Bruce Willis’ Daughter Tallulah Recently Was Diagnosed As An Adult, And We Are Devastated

It was only recently disclosed to Tallulah Willis that she was diagnosed with autism as an adult. On March 15, 2024, Tallulah, 30, posted a video of herself as a young child.

In the movie, her father, Bruce Willis, was holding her while he spoke with a reporter on the red carpet.

Tallulah played with her dad’s ears and gave him a little pat on the head during their talk.

Under the video on Instagram, she said, “Tell me your autistic without telling me your autistic.”

Tallulah has never before (subtly) disclosed her diagnosis to the public. When she responded to a comment on her post, she took action.

A commenter on the page questioned, “If you’re open to sharing, did you get diagnosed as a child?””I would love to read more about your story, but I’m not sure how much you’ve shared. This is a really lovely video, and you are brave and inspirational.

Tallulah answered, “To be honest, this is the first time I’ve ever disclosed my illness in public.

“I discovered this summer, and it has transformed my life,” she remarked. Many of the comments were complimentary, with some even claiming that Tallulah was “stimming” during the clip.

According to the Cleveland Clinic, “stimulating,” often referred to as “self-stimulatory behaviors,” is frequently, but not always, associated with autism spectrum condition.

Stimulation is characterized by repetitive movements or sounds. Different people find pleasure in stimming. Some individuals stim in order to control their emotions, such as when they’re nervous or overstimulated.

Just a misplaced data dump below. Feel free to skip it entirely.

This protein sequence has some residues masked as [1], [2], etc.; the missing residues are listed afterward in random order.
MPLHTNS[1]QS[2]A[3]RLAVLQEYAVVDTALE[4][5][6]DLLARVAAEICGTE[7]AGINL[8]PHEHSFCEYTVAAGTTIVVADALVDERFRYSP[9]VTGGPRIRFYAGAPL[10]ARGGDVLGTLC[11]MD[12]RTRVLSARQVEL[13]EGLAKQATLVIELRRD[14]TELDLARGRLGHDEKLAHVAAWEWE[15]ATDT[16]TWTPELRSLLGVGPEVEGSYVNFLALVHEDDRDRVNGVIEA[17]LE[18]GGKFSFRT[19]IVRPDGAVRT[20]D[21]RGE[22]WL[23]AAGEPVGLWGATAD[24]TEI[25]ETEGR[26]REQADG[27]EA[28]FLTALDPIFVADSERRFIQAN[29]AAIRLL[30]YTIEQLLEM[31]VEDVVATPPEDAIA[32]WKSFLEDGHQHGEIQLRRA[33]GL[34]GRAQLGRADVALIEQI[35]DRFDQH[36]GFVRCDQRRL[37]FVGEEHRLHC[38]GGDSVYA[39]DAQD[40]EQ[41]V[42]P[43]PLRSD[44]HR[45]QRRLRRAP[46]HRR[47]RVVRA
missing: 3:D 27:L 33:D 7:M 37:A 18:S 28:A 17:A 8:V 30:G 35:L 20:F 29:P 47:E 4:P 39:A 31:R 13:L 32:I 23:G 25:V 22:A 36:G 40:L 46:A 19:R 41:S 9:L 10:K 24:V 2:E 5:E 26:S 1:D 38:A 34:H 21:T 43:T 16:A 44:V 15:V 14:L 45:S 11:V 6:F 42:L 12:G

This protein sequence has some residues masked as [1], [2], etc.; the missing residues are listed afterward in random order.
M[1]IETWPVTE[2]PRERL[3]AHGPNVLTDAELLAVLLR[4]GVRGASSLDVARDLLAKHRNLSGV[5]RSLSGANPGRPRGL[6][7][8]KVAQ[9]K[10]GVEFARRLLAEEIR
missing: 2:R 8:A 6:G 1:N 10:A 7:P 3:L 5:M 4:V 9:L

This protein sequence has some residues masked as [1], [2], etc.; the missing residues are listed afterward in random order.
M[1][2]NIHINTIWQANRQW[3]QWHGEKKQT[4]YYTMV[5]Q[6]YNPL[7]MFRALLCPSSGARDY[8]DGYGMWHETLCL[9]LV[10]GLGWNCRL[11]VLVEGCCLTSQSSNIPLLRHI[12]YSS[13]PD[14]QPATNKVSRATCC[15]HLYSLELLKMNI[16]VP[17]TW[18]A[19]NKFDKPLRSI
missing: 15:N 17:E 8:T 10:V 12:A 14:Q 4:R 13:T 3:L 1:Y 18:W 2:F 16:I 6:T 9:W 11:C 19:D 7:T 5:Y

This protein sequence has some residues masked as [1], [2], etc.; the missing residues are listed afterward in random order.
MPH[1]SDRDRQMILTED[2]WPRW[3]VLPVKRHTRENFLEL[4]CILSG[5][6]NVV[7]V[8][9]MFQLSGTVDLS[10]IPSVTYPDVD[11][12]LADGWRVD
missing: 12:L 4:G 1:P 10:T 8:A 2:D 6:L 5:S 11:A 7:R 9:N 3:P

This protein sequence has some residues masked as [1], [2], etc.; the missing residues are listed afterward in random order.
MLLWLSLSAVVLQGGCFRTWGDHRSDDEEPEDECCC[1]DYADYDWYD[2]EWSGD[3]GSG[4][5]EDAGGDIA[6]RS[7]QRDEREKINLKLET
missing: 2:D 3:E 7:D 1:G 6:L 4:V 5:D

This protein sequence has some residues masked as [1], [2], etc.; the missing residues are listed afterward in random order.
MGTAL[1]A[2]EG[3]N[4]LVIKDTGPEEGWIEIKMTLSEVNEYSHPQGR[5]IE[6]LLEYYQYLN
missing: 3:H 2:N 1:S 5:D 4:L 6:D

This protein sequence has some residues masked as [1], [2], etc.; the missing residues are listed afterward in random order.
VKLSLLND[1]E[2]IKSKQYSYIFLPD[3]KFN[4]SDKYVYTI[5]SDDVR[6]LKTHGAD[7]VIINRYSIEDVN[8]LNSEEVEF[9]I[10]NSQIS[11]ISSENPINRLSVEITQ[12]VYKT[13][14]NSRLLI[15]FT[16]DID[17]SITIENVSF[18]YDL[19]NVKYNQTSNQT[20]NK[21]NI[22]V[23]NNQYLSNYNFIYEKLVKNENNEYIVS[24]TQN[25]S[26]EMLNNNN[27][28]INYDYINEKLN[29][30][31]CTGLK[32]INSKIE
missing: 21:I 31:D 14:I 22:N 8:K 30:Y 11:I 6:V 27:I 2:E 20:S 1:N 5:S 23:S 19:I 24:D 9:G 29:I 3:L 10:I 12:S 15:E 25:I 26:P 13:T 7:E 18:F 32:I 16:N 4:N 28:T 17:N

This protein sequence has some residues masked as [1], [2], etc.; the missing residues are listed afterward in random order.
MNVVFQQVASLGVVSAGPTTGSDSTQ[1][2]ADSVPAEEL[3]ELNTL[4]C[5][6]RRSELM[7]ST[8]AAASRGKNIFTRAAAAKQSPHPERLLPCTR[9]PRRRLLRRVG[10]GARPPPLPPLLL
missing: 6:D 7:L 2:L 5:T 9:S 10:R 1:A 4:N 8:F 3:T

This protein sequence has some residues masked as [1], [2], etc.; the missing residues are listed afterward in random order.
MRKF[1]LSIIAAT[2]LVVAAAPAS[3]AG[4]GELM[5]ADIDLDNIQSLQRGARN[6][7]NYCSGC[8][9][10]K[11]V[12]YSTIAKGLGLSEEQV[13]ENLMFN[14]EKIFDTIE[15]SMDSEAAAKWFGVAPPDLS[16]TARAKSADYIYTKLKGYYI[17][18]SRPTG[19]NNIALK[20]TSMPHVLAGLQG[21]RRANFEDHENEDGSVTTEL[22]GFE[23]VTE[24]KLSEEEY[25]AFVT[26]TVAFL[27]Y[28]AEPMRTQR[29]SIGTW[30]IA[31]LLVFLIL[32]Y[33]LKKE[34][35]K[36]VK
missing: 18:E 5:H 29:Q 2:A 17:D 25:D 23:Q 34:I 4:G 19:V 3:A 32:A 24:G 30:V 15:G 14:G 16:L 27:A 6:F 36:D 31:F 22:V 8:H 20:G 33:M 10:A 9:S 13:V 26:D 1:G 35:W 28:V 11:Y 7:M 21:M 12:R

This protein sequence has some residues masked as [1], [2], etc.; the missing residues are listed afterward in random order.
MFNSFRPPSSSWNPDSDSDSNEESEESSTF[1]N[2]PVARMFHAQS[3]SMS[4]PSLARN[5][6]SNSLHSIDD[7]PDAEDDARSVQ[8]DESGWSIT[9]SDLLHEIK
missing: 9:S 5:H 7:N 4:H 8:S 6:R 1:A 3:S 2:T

Discuss motherhood-related topics with mothers. Proceed and profit from it.

Many others also observed that Bruce seems unconcerned with his daughter’s actions in the video.

One user commented, “I love how unfazed your Dad is here.”

Another said, “His concern for your feelings is magic.””Hear it from someone who was fatherless as a child.I’m overjoyed that you have memories preserved in the Forever vault.

Many viewers of the film believed it to be a touching recollection Tallulah has of her frontotemporal dementia-afflicted father.

After watching the video, someone commented, “What an amazing memory of you and your dad.”“People with neuroses improve the world.”

Another said, “His way of being with you as a kid is actually beautiful to watch.”

Despite being “afraid of looking like a spoiled, insensitive, whining jerk,” Tallulah penned this piece for Vogue on her experiences with depression, anorexia nervosa, ADHD, and borderline personality disorder.

Tallulah stated in the report that she “was too sick [herself] to handle it” as Bruce’s condition worsened.

“I acknowledge that I have responded to Bruce’s decline in the past few years with a certain amount of avoidance and denial that I regret,” she remarked.

After visiting a rehab facility and learning she has borderline personality disorder, she began to feel better. She is now able to spend time with her father thanks to this.

“I think I have the tools to be present in all aspects of my life, especially in my relationship with my dad, but recovery is probably a lifetime process,” she stated.”No matter where I’ve been, I can bring him a sunny, bright energy.”

“Now that I’m feeling better, I wonder how I can improve his comfort level.”The essay continued with her.

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